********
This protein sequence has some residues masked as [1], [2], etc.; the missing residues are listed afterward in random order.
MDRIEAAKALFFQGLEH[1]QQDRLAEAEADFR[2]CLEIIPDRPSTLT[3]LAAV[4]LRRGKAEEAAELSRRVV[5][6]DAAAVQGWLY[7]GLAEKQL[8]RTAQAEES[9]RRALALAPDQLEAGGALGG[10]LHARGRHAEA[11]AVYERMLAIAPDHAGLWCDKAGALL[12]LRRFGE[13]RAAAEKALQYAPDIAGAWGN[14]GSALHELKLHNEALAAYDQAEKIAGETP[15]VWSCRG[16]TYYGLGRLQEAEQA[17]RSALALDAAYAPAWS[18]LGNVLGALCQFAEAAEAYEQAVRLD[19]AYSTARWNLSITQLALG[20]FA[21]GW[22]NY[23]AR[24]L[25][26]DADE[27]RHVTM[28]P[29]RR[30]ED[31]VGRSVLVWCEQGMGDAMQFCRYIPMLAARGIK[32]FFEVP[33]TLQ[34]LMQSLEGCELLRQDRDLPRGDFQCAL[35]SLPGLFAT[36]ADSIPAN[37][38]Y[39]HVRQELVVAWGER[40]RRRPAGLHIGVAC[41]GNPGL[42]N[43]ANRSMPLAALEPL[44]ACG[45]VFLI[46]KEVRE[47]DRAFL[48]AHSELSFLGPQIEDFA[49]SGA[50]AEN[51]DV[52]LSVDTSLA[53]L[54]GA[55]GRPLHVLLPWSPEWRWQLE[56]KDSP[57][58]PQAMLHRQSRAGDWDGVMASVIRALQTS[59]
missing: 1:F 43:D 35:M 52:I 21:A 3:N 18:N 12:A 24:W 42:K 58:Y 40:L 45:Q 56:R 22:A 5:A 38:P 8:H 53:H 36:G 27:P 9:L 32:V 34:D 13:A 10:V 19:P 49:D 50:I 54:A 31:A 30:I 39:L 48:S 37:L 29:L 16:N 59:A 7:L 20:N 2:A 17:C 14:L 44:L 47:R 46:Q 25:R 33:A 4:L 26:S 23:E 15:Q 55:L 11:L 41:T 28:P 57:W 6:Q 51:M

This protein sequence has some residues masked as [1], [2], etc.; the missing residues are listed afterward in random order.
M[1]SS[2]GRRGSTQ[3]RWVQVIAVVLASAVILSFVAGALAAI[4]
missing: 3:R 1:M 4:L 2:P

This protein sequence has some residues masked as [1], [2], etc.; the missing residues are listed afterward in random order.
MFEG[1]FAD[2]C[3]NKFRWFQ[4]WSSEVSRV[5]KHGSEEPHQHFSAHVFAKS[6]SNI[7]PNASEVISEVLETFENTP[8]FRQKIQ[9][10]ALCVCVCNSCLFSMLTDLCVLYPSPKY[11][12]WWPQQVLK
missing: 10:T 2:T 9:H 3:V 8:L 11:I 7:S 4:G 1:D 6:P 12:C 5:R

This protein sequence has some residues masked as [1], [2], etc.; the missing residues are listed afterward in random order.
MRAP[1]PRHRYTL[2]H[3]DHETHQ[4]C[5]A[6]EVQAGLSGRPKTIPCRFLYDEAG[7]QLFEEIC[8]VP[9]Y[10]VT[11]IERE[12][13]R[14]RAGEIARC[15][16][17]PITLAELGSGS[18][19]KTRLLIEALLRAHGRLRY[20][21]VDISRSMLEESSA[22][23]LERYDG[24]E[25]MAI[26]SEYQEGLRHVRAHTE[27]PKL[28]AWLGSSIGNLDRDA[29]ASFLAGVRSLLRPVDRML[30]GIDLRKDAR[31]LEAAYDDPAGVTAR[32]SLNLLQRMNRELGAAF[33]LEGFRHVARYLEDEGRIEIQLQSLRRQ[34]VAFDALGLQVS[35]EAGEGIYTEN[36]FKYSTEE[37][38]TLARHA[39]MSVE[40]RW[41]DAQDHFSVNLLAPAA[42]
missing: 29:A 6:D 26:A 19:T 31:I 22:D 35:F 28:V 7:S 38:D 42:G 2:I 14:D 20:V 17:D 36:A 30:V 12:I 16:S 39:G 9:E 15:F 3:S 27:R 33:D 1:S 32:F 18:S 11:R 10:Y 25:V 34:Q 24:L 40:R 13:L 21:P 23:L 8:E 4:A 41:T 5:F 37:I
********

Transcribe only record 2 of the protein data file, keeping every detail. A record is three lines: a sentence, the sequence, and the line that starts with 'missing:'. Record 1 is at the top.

This protein sequence has some residues masked as [1], [2], etc.; the missing residues are listed afterward in random order.
M[1]SS[2]GRRGSTQ[3]RWVQVIAVVLASAVILSFVAGALAAI[4]
missing: 3:R 1:M 4:L 2:P